Brand names: Librium
Why is Chlordiazepoxide prescribed?
Librium is used in the treatment of anxiety disorders. It is also prescribed for short-term relief of the symptoms of anxiety, symptoms of withdrawal in acute alcoholism, and anxiety and apprehension before surgery. It belongs to a class of drugs known as benzodiazepines.
Most important fact about Chlordiazepoxide
Librium is habit-forming and you can become dependent on it. You could experience withdrawal symptoms if you stop taking it abruptly (see "Librium side effects"). You should not discontinue the drug or change your dose without your doctor's approval.
How should you take Chlordiazepoxide?
Take Librium exactly as prescribed.
--If you miss a dose...
Take it as soon as you remember if it is within an hour or so of your scheduled time. If you do not remember until later, skip the dose you missed and go back to your regular schedule. Do not take 2 doses at once.
Store away from heat, light, and moisture.
Chlordiazepoxide side effects
Side effects cannot be anticipated. If any develop or change in intensity, inform your doctor as soon as possible. Only your doctor can determine if it is safe for you to continue taking Librium.
Why should Chlordiazepoxide not be prescribed?
If you are sensitive to or have ever had an allergic reaction to Librium or similar tranquilizers, you should not take Chlordiazepoxide.
Anxiety or tension related to everyday stress usually does not require treatment with Librium. Discuss your symptoms thoroughly with your doctor.
Special warnings about Chlordiazepoxide
Librium may cause you to become drowsy or less alert; therefore, you should not drive or operate dangerous machinery or participate in any hazardous activity that requires full mental alertness until you know how you react to Librium.
If you are severely depressed or have suffered from severe depression, consult with your doctor before taking Librium.
This drug may cause children to become less alert.
If you have a hyperactive, aggressive child taking Librium, inform your doctor if you notice contrary reactions such as excitement, stimulation, or acute rage.
Consult with your doctor before taking Librium if you are being treated for porphyria (a rare metabolic disorder) or kidney or liver disease.
Possible food and drug interactions when taking Chlordiazepoxide
Librium is a central nervous system depressant and may intensify the effects of alcohol or have an additive effect. Do not drink alcohol while taking Librium.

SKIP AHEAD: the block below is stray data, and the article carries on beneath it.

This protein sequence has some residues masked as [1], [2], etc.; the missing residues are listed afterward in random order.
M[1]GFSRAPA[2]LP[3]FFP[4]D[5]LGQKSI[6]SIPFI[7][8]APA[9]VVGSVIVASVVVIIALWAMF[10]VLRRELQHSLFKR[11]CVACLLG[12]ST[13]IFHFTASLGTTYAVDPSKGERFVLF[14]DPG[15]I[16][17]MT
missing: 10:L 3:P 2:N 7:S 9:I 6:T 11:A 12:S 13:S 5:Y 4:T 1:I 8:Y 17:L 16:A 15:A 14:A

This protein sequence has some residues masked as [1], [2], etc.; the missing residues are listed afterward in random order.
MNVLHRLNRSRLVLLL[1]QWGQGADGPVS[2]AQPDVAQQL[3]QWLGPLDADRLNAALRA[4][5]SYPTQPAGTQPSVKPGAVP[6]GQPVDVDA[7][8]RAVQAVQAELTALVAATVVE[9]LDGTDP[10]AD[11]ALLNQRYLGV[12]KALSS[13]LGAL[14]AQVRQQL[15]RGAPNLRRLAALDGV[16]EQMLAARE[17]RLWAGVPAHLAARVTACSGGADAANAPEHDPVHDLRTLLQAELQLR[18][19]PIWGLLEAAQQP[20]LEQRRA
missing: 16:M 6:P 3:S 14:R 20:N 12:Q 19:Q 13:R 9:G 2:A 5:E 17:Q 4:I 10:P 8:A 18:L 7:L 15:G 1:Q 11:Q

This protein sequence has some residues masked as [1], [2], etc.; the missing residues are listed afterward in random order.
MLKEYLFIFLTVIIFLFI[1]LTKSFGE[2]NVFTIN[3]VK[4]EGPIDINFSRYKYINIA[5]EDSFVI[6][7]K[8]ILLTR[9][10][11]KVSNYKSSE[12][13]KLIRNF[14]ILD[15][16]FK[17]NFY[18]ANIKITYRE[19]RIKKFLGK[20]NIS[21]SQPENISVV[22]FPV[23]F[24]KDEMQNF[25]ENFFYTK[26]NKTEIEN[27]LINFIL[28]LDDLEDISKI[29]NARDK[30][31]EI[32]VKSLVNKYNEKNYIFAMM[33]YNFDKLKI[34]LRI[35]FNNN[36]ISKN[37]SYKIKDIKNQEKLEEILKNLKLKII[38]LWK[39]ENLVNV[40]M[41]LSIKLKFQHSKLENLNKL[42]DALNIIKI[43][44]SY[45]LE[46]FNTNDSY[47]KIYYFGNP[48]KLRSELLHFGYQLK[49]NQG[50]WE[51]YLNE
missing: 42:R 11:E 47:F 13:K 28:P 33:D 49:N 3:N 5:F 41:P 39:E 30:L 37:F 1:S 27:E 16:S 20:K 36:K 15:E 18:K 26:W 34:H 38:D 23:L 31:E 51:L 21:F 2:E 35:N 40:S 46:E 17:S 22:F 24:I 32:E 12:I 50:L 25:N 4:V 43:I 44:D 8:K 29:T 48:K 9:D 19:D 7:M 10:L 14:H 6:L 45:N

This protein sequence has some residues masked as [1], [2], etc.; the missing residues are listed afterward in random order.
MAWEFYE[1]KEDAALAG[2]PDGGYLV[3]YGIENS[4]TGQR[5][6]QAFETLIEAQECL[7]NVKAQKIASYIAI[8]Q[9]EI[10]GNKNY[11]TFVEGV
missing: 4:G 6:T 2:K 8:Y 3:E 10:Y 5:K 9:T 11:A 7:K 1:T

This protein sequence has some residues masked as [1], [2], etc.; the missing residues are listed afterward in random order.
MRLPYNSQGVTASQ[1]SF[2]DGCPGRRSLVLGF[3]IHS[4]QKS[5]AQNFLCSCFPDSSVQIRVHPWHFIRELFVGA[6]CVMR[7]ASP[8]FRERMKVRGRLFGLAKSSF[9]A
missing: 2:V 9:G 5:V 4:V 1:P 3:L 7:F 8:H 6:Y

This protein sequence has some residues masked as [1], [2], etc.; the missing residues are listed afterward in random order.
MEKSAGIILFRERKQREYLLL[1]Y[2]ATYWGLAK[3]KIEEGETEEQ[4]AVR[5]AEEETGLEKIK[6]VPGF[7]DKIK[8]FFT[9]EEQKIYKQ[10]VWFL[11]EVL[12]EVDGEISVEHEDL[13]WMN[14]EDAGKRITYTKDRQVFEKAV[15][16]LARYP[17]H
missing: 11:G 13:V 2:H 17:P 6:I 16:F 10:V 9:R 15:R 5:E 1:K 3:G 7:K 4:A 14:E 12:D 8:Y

If Librium is taken with certain other drugs, the effects of either can be increased, decreased, or altered. It is especially important to check with your doctor before combining Librium with the following:Antacids such as Maalox and MylantaAntidepressant drugs known as MAO inhibitors, including Nardil and ParnateAntipsychotic medications such as chlorpromazine and trifluoperazineBarbiturates such as phenobarbitalBlood-thinning drugs such as CoumadinCimetidine (Tagamet)Disulfiram (Antabuse)Levodopa (Larodopa)Narcotic pain relievers such as Demerol and PercocetOral contraceptives
Special information if you are pregnant or breastfeeding
Do not take Librium if you are pregnant or planning to become pregnant. There may be an increased risk of birth defects. This drug may appear in breast milk and could affect a nursing infant. If the medication is essential to your health, your doctor may advise you to discontinue breastfeeding until your treatment with the drug is finished.
Recommended dosage for Chlordiazepoxide
Mild or Moderate Anxiety
The usual dose is 5 or 10 milligrams, 3 or 4 times a day.
The usual dose is 20 to 25 milligrams, 3 or 4 times a day.
Apprehension and Anxiety before Surgery
On days preceding surgery, the usual dose is 5 to 10 milligrams, 3 or 4 times a day.
Withdrawal Symptoms of Acute Alcoholism
The usual starting oral dose is 50 to 100 milligrams; the doctor will repeat this dose, up to a maximum of 300 milligrams per day, until agitation is controlled. The dose will then be reduced as much as possible.
The usual dose for children 6 years of age and older is 5 milligrams, 2 to 4 times per day. Some children may need to take 10 milligrams, 2 or 3 times per day. The drug is not recommended for children under 6.
Your doctor will limit the dose to the smallest effective amount in order to avoid oversedation or lack of coordination. The usual dose is 5 milligrams, 2 to 4 times per day.
Any medication taken in excess can cause symptoms of overdose. If you suspect an overdose, seek medical attention immediately.